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progress report

En inglés con subtítulos en castellano (traducida de manera muy aproximada):

but it’s all been put on a pause bc of midterms…
(aunque he parado mi trabajo con esta investigación como resultado de mis parciales…)

xo, char

Back to the U.S….

I know this is supposed to be about Argentine graff, but really contemporary graff is so international that I felt the need to post this:
Time Magazine photo essay: Art of the Street
a bit dated (from 2005), but I just discovered it, and it gives a good sampling of some modern happenings in NYC and L.A. I hear there’s a cool woodblocking (literally, painted/designed wood blocks nailed to street posts, etc.) scene in Chicago too, not sure if that’s come and gone though…

Here are some fave images:

DAN WITZ. total trompe l'oeil (all painted)

DAN WITZ. total trompe l'oeil (all painted)


BUFF MONSTER.

BUFF MONSTER.

fotos + read on>>

Last post for a while, since I need to clamp down on work for other classes, but this one’s props go to Prof. Lyman Chaffee of California State Univ, Dominguez Hills.

The full text of the L.A. Times article is here, but basically describes this new trend in street art (“regarded as creative, non-gang graffiti by its admirers and as vandalism by its detractors — evolved in part out of the do-it-yourself punk movement of the 1980s”) to make pro-Obama stickers, posters, and murals, spotted all over in the U.S. but also internationally, with Beijing and Paris as the two named examples.

read on>>

Algunos fotos del muestro en el centro cultural recoleta, con grafiteros de Italia y Argentina. La exposición abrió hoy.
(Gracias a Nazzareno Stencil por la info)

ARGENTINES



más fotos>>

Here’s my FIRST VIDEO! It’s really just a slideshow with audio, but I’ll work on getting real video soon… Also, interview audio clips are coming. I think I’m going to hold off on writing for a while, though, until I collect my thoughts a bit better.

pronto// traducción del audio en este video; voy a agregar subtítulos. (Y si hay algo que quieres leer que todavía no tiene una traducción a castellano, por favor mandame un email con el título del artículo y voy a publicarlo en castellano.)

this was also posted on googlevideo and youtube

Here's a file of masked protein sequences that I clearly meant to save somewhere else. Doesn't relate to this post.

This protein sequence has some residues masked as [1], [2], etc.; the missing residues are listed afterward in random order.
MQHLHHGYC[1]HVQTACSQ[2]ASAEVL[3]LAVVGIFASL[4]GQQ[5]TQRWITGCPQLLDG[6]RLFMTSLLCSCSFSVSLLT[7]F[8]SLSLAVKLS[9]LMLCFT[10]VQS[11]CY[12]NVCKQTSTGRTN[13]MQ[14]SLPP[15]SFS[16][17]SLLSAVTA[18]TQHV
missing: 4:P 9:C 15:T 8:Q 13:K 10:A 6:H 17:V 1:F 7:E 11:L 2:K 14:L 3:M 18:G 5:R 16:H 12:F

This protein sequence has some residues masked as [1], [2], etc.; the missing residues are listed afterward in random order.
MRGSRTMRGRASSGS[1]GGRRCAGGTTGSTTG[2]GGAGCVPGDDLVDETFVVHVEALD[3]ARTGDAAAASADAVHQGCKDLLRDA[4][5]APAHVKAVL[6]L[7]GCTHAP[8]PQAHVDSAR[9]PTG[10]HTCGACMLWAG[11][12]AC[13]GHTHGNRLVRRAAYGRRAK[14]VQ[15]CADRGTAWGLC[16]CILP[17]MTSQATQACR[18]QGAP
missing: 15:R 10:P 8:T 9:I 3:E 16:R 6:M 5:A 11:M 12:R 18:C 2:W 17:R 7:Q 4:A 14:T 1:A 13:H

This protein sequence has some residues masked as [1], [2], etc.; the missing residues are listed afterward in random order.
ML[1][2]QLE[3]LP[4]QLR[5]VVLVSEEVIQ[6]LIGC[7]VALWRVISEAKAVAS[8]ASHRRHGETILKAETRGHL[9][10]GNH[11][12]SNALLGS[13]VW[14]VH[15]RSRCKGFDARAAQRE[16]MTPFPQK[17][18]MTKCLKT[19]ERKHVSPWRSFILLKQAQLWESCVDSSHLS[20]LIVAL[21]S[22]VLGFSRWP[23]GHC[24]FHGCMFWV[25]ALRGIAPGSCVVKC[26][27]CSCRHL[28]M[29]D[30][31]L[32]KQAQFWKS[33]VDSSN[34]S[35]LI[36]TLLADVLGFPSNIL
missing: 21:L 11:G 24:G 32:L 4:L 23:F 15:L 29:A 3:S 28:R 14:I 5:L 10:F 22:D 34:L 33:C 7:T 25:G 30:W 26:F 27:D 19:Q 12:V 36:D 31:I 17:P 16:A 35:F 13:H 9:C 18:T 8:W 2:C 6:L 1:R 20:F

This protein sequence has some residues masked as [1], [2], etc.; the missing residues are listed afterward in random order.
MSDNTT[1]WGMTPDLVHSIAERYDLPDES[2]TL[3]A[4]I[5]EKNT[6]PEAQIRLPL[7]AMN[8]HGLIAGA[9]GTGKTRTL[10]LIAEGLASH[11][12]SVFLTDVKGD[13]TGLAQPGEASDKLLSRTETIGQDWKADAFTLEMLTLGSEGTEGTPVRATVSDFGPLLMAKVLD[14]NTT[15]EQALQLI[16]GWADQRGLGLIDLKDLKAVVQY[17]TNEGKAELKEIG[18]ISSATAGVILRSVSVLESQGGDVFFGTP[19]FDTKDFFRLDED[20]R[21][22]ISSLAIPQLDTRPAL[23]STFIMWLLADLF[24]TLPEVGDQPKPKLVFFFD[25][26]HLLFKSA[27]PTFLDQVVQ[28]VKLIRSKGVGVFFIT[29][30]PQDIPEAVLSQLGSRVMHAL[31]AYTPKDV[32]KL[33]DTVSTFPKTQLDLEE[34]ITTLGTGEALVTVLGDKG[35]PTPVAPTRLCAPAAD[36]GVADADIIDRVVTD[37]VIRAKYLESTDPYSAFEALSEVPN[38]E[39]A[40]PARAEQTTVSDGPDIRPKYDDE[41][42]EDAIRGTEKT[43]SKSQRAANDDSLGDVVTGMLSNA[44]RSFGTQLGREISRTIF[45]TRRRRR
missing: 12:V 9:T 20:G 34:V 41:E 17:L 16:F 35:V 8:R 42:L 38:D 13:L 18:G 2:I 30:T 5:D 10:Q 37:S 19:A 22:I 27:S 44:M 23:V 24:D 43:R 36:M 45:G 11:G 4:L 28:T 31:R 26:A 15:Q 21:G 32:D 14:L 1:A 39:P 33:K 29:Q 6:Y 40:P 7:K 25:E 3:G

Thanks to GUALICHO for the graff tour!!

más + read on>>

Literatura + Graffiti

De recién, descubrí una cuenta por Julio Cortázar, que se llama “Graffiti,” que puedes encontrar en la antología Queremos tanto a Glenda. Quizas escribiré mis comentarios más tarde.

english // I discovered a rather pertinent short story titled “Graffiti” by the Argentine writer Julio Cortázar recently, but unfortunately I can only find it in Spanish online. No promises, but I might attempt to translate it later, as well as give my comments… Otherwise, you can find it in the anthology Queremos tanto a Glenda (We Love Glenda So Much).

o, y cita del momento (tal vez este puede hacerse una tendencia o parte integrante) por el grafitero YORKE// english: oh, and quote of the moment–maybe this will become a trend or permanent fixture–by the graff artist YORKE:


(looking for the personality, which every day is increasingly lost
in this world of blank walls, which pretend that nothing happens here

to come (eventually): a page and/or post(s) with written character sketches and photos of grafiteros and some of their work; some posts of walls done by category/type of graffiti and/or by barrio; and a visual list of my favorite grafitos, based on message, style, and/or placement.

xo.

“Palais de Glace,” the sign read, a little too loudly in an otherwise reticent street. Or perhaps it was fitting: another name brand in the street right behind Buenos Aires’ 5th Avenue, Av. Alvear, situated in the city’s version of yuppie Upper East Side, the barrio Recoleta. It was a strange setting for an exhibition all about street art, more commonly called “graffiti.”

Outside the building, twenty- and thirty-somethings clad in everything from business suits to worn-in hoodies hung out, smoking cigarettes and chatting frivolously. Already I felt slightly out of place in my layered, casual chic outfit, balancing—now I felt rather oddly—between dressed up and dressed down. Always the gringa, I thought, and entered the building as nonchalantly as I could, only half ready to meet and greet (in Spanish!) with some of the city’s finest grafiteros.

The first floor was strangely placid. And devoid of graffiti. The crowd was mostly women in their 40s and 50s, champagne glasses in hand. (Where could I get one of those?) Trying to get a sense of the place, I walked around the exhibit, which discussed, in somewhat Futurist manifesto language, the ways in which our society has confused art with life, and passageways (roads and avenues) with meeting spots. It was interesting, although not what I had expected.

Finally, I realized that I was at the wrong exhibit, and upon ascending the staircase, I saw: people. Lots of them. Of every type and age and socioeconomic class. The exhibition was swarming with people—much more than any other gallery opening I had ever been to, and with a much more diverse population. The Recoleta crowd had come after work to check out the museum’s new offerings. Other exchange students and tourists tried to take in a vivid part of BsAs’ culture. MCs from Mar del Plata, another Argentine city, came to get a taste of this hip hop culture.

más fotos + read on>>